Motion artifact reduction of electrocardiograms using multiple motion sensors
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An electrocardiogram (ECG) is a measurement of the electrical signal produced by the heart as it beats. This is a signal very commonly used by medical professionals, as it gives an indication of an individual’s heart rate and can further be used to detect specific abnormalities within the heart. There are a number of sources of noise that can corrupt the ECG signal, the most problematic being that of motion artifacts. As an individual wearing a surface ECG moves, their movements will add noise to the signal. This noise is particularly difficult to remove, as it will change depending on the movements of the user and will often fall in the same spectrum as the ECG signal itself. The effectiveness of the adaptive filtering method in reducing motion artifacts is investigated using multiple motion sensors on key locations of the body and by combining the motion data through the use of various blind source separation methods. An adaptive filter is a filter that can use a reference signal in order to readjust itself to a constantly changing noise signal and is commonly used to clean ECG signals. The adaptive filter uses noise estimations based on the reference signal as well as previous noise estimations in order to continually clean the noisy signal. Since motion artifacts are based directly off the movements of the user, collected motion data will be directly correlated with the noise being introduced to the ECG, and can therefore be used in the adaptive filter to produce a desirable ECG signal.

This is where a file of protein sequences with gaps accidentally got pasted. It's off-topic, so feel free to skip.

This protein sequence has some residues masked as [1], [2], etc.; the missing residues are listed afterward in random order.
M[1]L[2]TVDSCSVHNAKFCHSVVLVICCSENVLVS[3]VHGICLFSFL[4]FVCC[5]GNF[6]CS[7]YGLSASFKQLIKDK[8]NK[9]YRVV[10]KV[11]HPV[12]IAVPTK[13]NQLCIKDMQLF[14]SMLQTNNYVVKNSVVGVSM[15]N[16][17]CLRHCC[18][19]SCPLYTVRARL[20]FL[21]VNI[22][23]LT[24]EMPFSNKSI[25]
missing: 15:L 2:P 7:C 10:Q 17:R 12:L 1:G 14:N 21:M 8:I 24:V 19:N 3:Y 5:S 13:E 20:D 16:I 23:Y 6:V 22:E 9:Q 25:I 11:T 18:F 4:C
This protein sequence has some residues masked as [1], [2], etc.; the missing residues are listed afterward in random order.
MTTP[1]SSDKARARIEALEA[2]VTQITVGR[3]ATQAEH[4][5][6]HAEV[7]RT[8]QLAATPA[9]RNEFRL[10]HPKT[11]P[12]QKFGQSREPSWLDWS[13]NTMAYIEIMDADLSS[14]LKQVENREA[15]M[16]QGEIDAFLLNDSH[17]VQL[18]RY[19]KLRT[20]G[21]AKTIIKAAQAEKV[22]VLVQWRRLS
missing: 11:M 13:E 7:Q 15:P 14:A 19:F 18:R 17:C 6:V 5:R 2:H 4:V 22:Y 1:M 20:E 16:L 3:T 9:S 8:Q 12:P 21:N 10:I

DegreeMaster of Science (M.Sc.)
DepartmentElectrical and Computer Engineering
Copyright DateSeptember 2013